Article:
Tulip Top Gardens won’t let COVID-19 restrictions stop them from delivering their popular tulip garden experience to the public – even if it means revamping its entire business model.
The spring destination, located at Bywong just north of the ACT border, was informed last Friday (31 July), it could only permit 20 people into the venue at one time due to recent tightening of restrictions and social distancing measures in NSW.
Deciding that the family owned and run business wasn’t viable at this capacity, marketing and administration manager Molly Rhodin immediately started thinking of ways to bring the experience to the public.
“We were very disappointed when we got the email on Friday afternoon but once you get past the initial slap in the face you need to just think ‘things happen’ and choose your attitude,” she said.
“I started to play around with the idea of how people could still connect with the gardens, how we could play around with the idea of a visit and how to keep it interactive and COVID-safe,” she said.
Ms Rhodin thought of offering customers a digital subscription of the gardens, including professional quality video, time-lapse footage and filming of the gardens at sunrise and sunset.
The company put a call-out on its Facebook page on Saturday, asking followers if they would be interested in the idea and they received an overwhelming response.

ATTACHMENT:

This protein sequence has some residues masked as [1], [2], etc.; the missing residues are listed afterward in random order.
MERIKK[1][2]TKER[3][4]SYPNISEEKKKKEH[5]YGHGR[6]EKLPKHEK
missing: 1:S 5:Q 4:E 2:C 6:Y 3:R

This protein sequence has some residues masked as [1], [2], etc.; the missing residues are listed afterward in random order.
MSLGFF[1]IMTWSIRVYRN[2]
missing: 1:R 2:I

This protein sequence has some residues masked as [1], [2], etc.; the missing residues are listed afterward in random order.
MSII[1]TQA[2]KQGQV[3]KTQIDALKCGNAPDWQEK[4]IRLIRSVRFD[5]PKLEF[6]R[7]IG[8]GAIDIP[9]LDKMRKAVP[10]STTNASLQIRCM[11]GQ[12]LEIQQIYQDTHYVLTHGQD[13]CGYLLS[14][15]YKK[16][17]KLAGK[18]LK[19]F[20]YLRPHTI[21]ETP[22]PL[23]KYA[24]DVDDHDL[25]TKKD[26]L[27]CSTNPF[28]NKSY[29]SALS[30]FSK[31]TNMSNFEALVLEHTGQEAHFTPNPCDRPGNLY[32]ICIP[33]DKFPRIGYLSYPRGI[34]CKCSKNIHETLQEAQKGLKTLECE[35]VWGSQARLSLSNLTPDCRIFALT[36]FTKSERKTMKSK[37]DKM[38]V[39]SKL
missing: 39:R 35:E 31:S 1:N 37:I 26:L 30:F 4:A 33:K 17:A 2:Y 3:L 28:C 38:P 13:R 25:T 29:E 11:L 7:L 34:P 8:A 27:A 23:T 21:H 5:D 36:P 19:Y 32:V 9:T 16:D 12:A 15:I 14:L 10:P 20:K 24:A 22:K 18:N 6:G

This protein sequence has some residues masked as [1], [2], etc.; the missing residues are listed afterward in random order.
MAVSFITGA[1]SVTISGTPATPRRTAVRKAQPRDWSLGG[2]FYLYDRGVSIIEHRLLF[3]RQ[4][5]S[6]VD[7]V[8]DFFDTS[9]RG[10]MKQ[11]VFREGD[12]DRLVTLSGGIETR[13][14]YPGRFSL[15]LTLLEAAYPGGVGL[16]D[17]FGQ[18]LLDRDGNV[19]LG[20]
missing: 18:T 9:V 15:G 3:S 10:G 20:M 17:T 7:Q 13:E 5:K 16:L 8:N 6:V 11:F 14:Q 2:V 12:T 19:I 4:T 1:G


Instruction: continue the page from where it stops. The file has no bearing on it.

“We have had over 900 comments on that post of overwhelming support, and had over 400 people share it,” Ms Rhodin said.
“Overall, we have had 10,000 engagements and the post has reached almost 66,000 people.”
Tulip Top Gardens were originally scheduled to open on 12 September this year and run until 11 October, and usually welcome thousands of visitors across its month-long season.
Now, the Rhodin family are working with videographers to bring their digital idea to life.
“Part of my engagement with these companies will be scoping out what it actually looks like,” Ms Rhodin said.
“Considering there are a lot of people attending the gardens that aren’t overly IT savvy, we need to think about not having live digital opportunities that customers might miss.
“My initial thinking is filming for the whole month we would usually be open for and then moving to the professional editing stage and distributing it as a downloadable file as a whole package.”
The venue usually charges $40 for a whole season pass but will be charging a reduced fee of $20 for the digital subscription.
They are still working through details on the subscription and hope to have more information next week.
“We want to use this opportunity as rather than see this model as a deficit, to promote it as a wellbeing opportunity for people, knowing they won’t miss out on the annual event,” Ms Rhodin said.